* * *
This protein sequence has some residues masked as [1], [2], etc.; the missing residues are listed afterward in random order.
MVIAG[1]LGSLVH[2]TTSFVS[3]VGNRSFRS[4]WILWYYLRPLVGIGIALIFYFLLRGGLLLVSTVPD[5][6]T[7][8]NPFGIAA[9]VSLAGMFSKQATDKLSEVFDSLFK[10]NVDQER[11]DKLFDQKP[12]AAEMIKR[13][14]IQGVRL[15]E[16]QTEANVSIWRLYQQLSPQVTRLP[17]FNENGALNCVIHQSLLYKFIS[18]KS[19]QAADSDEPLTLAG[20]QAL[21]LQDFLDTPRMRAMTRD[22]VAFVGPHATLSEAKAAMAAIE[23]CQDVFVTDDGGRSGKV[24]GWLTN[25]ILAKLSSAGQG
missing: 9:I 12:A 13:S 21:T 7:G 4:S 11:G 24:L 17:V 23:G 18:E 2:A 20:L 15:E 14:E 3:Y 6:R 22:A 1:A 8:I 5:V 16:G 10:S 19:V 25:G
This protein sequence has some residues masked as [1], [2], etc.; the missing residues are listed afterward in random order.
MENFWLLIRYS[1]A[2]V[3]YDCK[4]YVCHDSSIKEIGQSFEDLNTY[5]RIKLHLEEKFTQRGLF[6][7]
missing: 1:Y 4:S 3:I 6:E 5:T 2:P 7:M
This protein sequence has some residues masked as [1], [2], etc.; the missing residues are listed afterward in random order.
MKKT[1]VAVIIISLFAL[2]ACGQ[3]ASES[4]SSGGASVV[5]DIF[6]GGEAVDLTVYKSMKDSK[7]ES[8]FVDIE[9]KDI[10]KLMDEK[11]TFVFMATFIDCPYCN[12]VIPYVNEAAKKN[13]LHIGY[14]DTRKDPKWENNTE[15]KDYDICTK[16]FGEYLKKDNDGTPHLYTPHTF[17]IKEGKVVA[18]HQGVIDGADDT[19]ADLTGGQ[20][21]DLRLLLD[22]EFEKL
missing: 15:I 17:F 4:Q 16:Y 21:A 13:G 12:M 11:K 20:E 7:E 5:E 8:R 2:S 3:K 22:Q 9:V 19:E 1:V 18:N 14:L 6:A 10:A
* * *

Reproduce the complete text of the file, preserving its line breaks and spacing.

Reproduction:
This protein sequence has some residues masked as [1], [2], etc.; the missing residues are listed afterward in random order.
MVIAG[1]LGSLVH[2]TTSFVS[3]VGNRSFRS[4]WILWYYLRPLVGIGIALIFYFLLRGGLLLVSTVPD[5][6]T[7][8]NPFGIAA[9]VSLAGMFSKQATDKLSEVFDSLFK[10]NVDQER[11]DKLFDQKP[12]AAEMIKR[13][14]IQGVRL[15]E[16]QTEANVSIWRLYQQLSPQVTRLP[17]FNENGALNCVIHQSLLYKFIS[18]KS[19]QAADSDEPLTLAG[20]QAL[21]LQDFLDTPRMRAMTRD[22]VAFVGPHATLSEAKAAMAAIE[23]CQDVFVTDDGGRSGKV[24]GWLTN[25]ILAKLSSAGQG
missing: 9:I 12:A 13:S 21:T 7:G 4:S 11:G 24:L 17:V 23:G 18:E 2:A 20:L 15:E 14:E 3:Y 6:R 22:A 1:A 8:I 5:V 16:G 10:S 19:V 25:G
This protein sequence has some residues masked as [1], [2], etc.; the missing residues are listed afterward in random order.
MENFWLLIRYS[1]A[2]V[3]YDCK[4]YVCHDSSIKEIGQSFEDLNTY[5]RIKLHLEEKFTQRGLF[6][7]
missing: 1:Y 4:S 3:I 6:E 5:T 2:P 7:M
This protein sequence has some residues masked as [1], [2], etc.; the missing residues are listed afterward in random order.
MKKT[1]VAVIIISLFAL[2]ACGQ[3]ASES[4]SSGGASVV[5]DIF[6]GGEAVDLTVYKSMKDSK[7]ES[8]FVDIE[9]KDI[10]KLMDEK[11]TFVFMATFIDCPYCN[12]VIPYVNEAAKKN[13]LHIGY[14]DTRKDPKWENNTE[15]KDYDICTK[16]FGEYLKKDNDGTPHLYTPHTF[17]IKEGKVVA[18]HQGVIDGADDT[19]ADLTGGQ[20][21]DLRLLLD[22]EFEKL
missing: 15:I 17:F 4:Q 16:Y 21:A 13:G 12:M 11:K 20:E 7:E 5:E 8:R 2:S 3:K 22:Q 9:V 19:E 1:V 18:N 14:L 6:A 10:A